Color Blindness

By:    Published: March 22, 2012

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Many people in the world claim to be color blind, but in reality, very few people are actually color blind. However people who have a difficult time distinguishing color do struggle with some daily tasks, such as choosing a wardrobe or in choosing a career path, and while it may not seem like something that is serious, in actuality it can be.

What Is It?

Color blindness is the colloquial term used to describe difficulties in distinguishing colors. Many people, mostly men, have this problem. In fact, because color blindness as most people know it is an X-gene recessive condition, it affects men far more often than women. About 1 in 10 men have some type of color blindness, but only about .5 percent of women are color blind.

The more accurate term to describe the problem would be color vision deficient. Very few people in the world are actually color blind in the literal sense, meaning that they have the inability to see any colors at all.

Causes And Complications

Color blindness in the colloquial sense is caused by a problem with the color-sensing granules in some nerve cells of the eye called pigments. Called cones, these cells are found in the retina of the eye, which is the membrane in the back of the eye that is sensitive to light.

Simply put, if one pigment is missing then a person may have a problem seeing red and green, which is by far the most common type of color perception deficiency. If another pigment is missing then a person will have problems seeing blue and yellow shades. In the case of those with a blue-yellow color deficiency, they typically also have problems seeing red and green.

Color blindness in the literal sense is quite rare, but it does occur. It is called achromatopsia and a person with this condition cannot see any colors at all, instead they see the world in various shades of gray. Achromatopsia is usually associated with other eye problems such as nystagmus (small jerky movements of the eye), a lazy eye, extremely poor vision or extreme light sensitivity.

Problems with color perception are genetic, specifically they are X-gene recessive. Meaning that they occur in males, and most often they are passed from the father to the child. While it is possible for a female to be born with an X-gene recessive condition it is extremely rare because both the mother and father would have to have the condition.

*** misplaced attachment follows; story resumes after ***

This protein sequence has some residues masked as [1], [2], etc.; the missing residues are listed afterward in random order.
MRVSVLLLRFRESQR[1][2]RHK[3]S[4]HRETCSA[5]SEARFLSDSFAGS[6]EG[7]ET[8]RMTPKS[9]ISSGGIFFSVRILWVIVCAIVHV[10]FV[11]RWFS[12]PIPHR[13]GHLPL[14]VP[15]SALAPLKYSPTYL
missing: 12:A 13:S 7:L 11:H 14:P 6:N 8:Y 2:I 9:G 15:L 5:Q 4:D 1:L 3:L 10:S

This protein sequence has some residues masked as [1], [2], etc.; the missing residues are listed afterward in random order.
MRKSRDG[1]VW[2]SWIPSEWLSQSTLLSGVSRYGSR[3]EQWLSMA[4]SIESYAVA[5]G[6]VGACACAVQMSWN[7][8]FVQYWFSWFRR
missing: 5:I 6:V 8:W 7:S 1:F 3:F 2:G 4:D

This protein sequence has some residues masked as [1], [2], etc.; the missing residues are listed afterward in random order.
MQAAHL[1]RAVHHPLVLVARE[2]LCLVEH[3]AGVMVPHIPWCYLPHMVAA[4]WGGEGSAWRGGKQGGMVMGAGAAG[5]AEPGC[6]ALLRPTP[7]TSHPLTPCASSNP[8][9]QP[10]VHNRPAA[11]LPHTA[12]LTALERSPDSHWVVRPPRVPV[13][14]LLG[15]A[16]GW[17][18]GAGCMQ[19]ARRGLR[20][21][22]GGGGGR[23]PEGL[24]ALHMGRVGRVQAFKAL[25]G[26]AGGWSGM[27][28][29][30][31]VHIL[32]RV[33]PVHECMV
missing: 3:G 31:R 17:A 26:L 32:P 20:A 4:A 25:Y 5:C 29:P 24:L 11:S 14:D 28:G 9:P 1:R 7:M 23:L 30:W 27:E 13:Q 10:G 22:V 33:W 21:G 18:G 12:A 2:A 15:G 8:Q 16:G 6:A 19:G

There is a drug that can cause color blindness. It's called hydroxychloroquine and it is used to treat rheumatoid arthritis.

The ability to perceive colors accurately is essential in many daily tasks, such as driving a car. For safety it's essential that the driver be able to tell what color the light is. Certain occupations also require the ability to perceive colors accurately, such as an electrician. Other occupations include water and rail navigation, jobs that deal with explosives and many military occupations. Because normal color perception is vital to these jobs, there are laws that preclude those with color vision problems from holding them.

Symptoms

The symptoms of color vision defects can vary from person to person but typically symptoms include;

  • Problems seeing colors
  • Problems with the brightness of colors
  • Unable to tell the difference between similar colors or shades of the same color
  • In more severe cases rapid eye movements from side-to-side (nystagmus) may also occur

Symptoms often start out very mild, and in the early stages a person may not realize there is a problem. Often parents notice that something is wrong when their children are trying to learn their colors when they are pre-school aged.

Treatment

There are few treatment options available for those who suffer from color blindness. Special aides exist that can help people with color blindness be able to see some of the colors that they have difficulty distinguishing. This includes special contact lenses or glasses, but these don't provide normal color vision and so they should be used with caution.

Currently no permanent cure exists for most color blindness or color vision abnormality. If the cause of the color blindness is genetic, and most is, there is nothing that can be done to correct the problem. However if the problem is acquired, then isolating the cause and treating it may offer a solution to the color blindness.

Color blind people shouldn't worry about passing the recessive gene on to their children. If a father is color blind, but a mother isn't, the chances are quite low that the baby will be born color blind. However, if the mother or both parents are color blind, the chances are much higher.

Color blindness can cause problems in everyday life, but it certainly isn't the end of the world. For most people who are color blind, their color blindness is not a debilitating condition. They simply learn to adapt and go one to live perfectly normal lives.

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